Just took this out of the kiln this morning--still naked clay--no glaze yet.
This baby is big. Fifteen inches tall; just under the lid on my shorty kiln.
Originally it had feet, but I had to take them off.
This is a new spout too. A bit more difficult to make, but I like it a lot. It's also hand formed, since I don't have a wheel here. Took much longer to make than a thrown one.
I worried that the handle might not make it, but it came through okay.
Several years ago, I cracked the code on how to make and dry these kinds of handles.
It's a secret not for sharing. It took a ton of blood, sweat and lots of smashed pots to get there.
The rest of the kiln contained lots of test tiles of terra cotta, B3 Brown and Hagi Porcelain. I made a tiny house of terra cotta, a small tumbler of the B3 Brown and a free-form vase of Hagi Porcelain.
The Hagi cracked on one end, but I'm going to test glaze it anyway. Very thin walls and a whole new handbuilt form for me and a radical departure from my previous work. The Terra cotta has a nice, interesting hand, but a bit sandy for me; the B3 Brown is lovely. Very responsive. I like it a lot. The Hagi is cranky, a bit short and completely different than the porcelain I've been using. But, oooh, what beauty when it is fired.
Saturday, February 28, 2009
Sunday, February 22, 2009
Friday, February 6, 2009
Recently, the UK Guardian newspaper published a list of "1000 Novels Everyone Must Read." (www.guardian.co.uk/books/2009/jan/23/bestbooks-fiction).
It's interesting to see what they suggest.
The list is broken down in categories: Comedy, Crime, Family and Self, Love, Science Fiction and Fantasy, State of the Nation, War and Travel. Each category is varied in the number of books selected.
Now granted, this is a heavily weighted English list, although American writers are also included. (I was happy to see Eric Ambler, Falkner, Updike, Hemingway etc. on the list.) And the categories are not broken down quite like I would have done it.
For instance, Kim by Kipling is listed as a crime book. And Gentlemen Prefer Blonds is listed as Love instead of Comedy. And War and Travel could have been separated. Crime and Mystery are two different categories to my mind as well as SciFi and Fantasy.
In some of the listings, I've read the author, but not the particular title selected. So, I didn't count those. (But it does give me new titles to look for.)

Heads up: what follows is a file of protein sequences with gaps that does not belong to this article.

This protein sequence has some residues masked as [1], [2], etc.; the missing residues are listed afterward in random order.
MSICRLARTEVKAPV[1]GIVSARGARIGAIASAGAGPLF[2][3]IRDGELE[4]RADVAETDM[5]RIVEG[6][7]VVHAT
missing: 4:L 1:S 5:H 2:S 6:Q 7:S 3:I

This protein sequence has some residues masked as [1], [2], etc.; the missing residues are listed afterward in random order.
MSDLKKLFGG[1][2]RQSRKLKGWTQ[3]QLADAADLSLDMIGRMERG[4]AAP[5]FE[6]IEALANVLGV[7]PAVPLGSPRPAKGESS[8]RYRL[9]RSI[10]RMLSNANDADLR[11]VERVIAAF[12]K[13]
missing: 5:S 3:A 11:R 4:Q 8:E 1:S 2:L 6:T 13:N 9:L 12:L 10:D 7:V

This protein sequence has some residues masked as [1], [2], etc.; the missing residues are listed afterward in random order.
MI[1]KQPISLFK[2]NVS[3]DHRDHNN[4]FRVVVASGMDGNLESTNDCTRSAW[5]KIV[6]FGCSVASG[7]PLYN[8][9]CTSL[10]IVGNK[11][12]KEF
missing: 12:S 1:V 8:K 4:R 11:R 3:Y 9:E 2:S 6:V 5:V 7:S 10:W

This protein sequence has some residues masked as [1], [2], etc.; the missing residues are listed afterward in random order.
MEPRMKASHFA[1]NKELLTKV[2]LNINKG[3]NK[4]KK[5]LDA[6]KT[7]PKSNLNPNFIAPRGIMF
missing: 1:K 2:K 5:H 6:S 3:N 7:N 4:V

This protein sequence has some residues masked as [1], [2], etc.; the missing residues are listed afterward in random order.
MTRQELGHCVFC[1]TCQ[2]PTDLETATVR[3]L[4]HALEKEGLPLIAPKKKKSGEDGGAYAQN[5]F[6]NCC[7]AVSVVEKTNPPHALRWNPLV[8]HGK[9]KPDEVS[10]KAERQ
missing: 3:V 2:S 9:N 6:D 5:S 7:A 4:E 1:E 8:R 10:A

So I wanted to know:
1. The total number of list books I have read----215
2. The percentage of books I have chosen to read in each category.
23 per cent---------Comedy
36 per cent---------Crime
8 per cent----------Family and Self
40 per cent---------Love
8 per cent----------SciFi and Fantasy
9 per cent----------State of the Nation
32 per cent---------War and Travel
3. What different kinds of reading and new titles/authors I might look for when I go to the library, order new books, and download MP3 files from public domain sources like Librivox.
I do read a lot of books that are non-fiction also, usually choosing those above novels. Generally, I want to learn new things in order to add to general knowledge.
When I was in high school/college, I read everything I could get my hands on that would be put under the category of Self-Sufficiency and life skills.
I wanted to know as much as I could about making things; be able to walk into the woods and 'read' the vegetation like a book. I think I bought every Foxfire and Euell Gibbons book there was.
I was also big on medical books, First Aid and Emergency-type information. This led to serving some years on a volunteer emergency rescue and ambulance team plus good information when my children were small and we were living in other countries. I actually diagnosed my son's scarlet fever and was able to get him treatment quickly when we lived in the Middle East. Frustrated doctor, me.
This is an old pitcher I threw very early in my clay-making.
There are lots of flaws, but I've kept it around because I just like it.
It is a large pitcher--holds about a half gallon of liquid, but it will never be used. It's too heavy. The bottom is thick. The walls are thicker than I would make today. And I'd use a different type of clay.
The handle, although strong enough, doesn't have a flowing curve. And the top and bottom of the handle seem blunt. I added clay to both ends when I attached it to the body of the pot--I've learned better since then.
I do like the spout. It pours without a drop. You probably can't see it in the photos, but there is an ice dam at the very top. The spout is hand built, nice and deep, fits the body of the vessel and balances the power of the handle. The whole relationship between the body, handle and spout "works".
But the best thing is, I love the glaze. It was a special one; a spin-off from another rutile glaze that I had requested from my clay supplier. He had come up with a weathered bronze that worked well with my square teapots and was experimenting with a variation of the glaze. The lines are the result of dipping the pot in spout-first, then rotating the pot when I glazed the back of it. The thicker drips were rolled around the pot and surprised me when the drips fired this lovely blue.
It's good to keep something around to remind yourself where you've been.
One day, I'll make another and improve on the flaws. The body walls will be thinner. The handle will 'grow' from the walls of the pot. The roundness of both will be exaggerated.
The spout will keep the dip between the ice dam and the tip. The bottom of the spout will be in line with the bottom of the handle.
Or maybe I will use this form as a springboard to repeat but elongate it into an oval pitcher.
I doubt I can duplicate that glaze, though.